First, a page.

GEG WP 2014/92 WTO Accession and the Political Economy of State-Owned Enterprise Reform in Vietnam

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Written evidence on trade governance for the APPG on Trade and Export Promotion
Sub- and non-state climate action: a framework to assess progress, implementation and impact
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Ripe for reform: UK scrutiny of international trade agreements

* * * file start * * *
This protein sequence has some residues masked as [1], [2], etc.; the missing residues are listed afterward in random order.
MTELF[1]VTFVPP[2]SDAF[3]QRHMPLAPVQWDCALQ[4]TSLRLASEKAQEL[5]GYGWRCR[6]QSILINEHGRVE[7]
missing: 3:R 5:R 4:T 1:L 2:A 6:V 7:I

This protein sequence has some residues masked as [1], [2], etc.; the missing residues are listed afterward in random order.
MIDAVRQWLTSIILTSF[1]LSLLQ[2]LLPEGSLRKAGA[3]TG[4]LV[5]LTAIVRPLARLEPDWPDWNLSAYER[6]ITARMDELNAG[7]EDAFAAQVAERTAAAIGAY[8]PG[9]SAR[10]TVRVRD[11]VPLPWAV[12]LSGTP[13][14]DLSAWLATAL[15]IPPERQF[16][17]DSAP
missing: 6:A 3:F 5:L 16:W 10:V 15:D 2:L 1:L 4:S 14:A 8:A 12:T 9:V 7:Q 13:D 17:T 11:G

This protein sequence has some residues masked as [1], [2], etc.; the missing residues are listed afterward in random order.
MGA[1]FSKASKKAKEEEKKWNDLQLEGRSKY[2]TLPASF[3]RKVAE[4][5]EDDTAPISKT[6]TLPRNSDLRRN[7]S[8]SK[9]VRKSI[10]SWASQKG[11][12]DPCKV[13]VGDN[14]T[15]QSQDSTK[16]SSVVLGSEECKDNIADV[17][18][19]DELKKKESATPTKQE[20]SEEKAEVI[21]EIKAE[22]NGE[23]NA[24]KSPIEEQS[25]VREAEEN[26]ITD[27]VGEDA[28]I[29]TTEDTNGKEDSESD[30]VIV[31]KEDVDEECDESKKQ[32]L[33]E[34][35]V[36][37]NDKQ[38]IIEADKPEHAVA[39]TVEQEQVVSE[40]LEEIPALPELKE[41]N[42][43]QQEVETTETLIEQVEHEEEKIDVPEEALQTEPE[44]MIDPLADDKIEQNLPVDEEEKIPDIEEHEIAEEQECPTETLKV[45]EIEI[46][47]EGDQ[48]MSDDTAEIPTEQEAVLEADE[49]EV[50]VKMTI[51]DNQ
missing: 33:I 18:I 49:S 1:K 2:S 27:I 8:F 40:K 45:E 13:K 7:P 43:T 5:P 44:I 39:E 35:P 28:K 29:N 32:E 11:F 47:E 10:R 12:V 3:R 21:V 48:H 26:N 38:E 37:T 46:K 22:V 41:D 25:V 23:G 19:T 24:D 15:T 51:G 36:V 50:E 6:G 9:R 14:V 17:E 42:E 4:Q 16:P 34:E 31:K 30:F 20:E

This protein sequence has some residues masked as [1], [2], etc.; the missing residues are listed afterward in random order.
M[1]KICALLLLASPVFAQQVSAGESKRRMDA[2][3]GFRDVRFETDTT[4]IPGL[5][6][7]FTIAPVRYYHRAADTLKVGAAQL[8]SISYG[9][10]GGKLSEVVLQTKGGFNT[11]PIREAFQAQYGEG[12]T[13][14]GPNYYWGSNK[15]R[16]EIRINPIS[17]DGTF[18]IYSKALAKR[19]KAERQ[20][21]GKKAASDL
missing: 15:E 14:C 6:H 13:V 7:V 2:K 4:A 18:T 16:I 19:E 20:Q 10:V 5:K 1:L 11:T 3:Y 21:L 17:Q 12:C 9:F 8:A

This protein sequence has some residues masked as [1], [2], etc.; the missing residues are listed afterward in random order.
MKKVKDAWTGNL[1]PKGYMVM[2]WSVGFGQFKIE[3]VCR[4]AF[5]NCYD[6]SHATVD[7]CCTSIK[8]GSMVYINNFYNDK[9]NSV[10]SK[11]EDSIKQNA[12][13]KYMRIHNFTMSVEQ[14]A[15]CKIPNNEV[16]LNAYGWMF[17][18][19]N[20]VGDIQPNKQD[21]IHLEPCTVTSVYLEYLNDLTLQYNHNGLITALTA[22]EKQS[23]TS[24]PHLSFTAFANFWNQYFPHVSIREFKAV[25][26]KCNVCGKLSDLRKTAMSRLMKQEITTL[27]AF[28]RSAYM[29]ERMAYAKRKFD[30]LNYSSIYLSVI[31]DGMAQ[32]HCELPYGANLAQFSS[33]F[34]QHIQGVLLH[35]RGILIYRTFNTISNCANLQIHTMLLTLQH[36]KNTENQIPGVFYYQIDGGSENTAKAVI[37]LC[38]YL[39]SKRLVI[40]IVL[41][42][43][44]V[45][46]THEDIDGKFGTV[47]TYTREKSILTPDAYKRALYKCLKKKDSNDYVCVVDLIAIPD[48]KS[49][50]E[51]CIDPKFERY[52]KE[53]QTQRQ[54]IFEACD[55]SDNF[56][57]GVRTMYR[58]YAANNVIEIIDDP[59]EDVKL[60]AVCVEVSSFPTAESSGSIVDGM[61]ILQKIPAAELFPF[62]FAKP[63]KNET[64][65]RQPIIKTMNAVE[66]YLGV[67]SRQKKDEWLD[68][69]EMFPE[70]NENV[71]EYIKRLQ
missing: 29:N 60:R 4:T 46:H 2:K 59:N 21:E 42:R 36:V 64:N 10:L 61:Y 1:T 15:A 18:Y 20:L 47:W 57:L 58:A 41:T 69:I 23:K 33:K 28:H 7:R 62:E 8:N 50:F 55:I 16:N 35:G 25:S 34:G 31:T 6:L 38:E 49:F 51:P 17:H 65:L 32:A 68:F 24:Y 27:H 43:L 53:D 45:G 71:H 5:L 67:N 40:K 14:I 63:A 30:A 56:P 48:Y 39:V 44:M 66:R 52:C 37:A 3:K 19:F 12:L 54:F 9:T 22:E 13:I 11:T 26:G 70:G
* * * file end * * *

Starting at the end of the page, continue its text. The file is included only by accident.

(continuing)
Conventional wisdom holds that international trade agreements can be used as external pressures and credible commitments to overcome opposition and lock in domestic economic reforms. This belief, however, underestimates the ability of politicians to use international trade agreements to leverage their policy choices and circumvent these restrictions. As a result, trade agreements may not induce necessary reforms and, in some cases, even become counterproductive. Through an analysis of aggregate and firm-level data as well as interviews with 40 Vietnamese senior politicians, government officials, policy analysts, and state-owned enterprise managers, this paper illustrates these insights by analyzing the political economy of state-owned enterprise reform in the context of Vietnam’s accession to the WTO.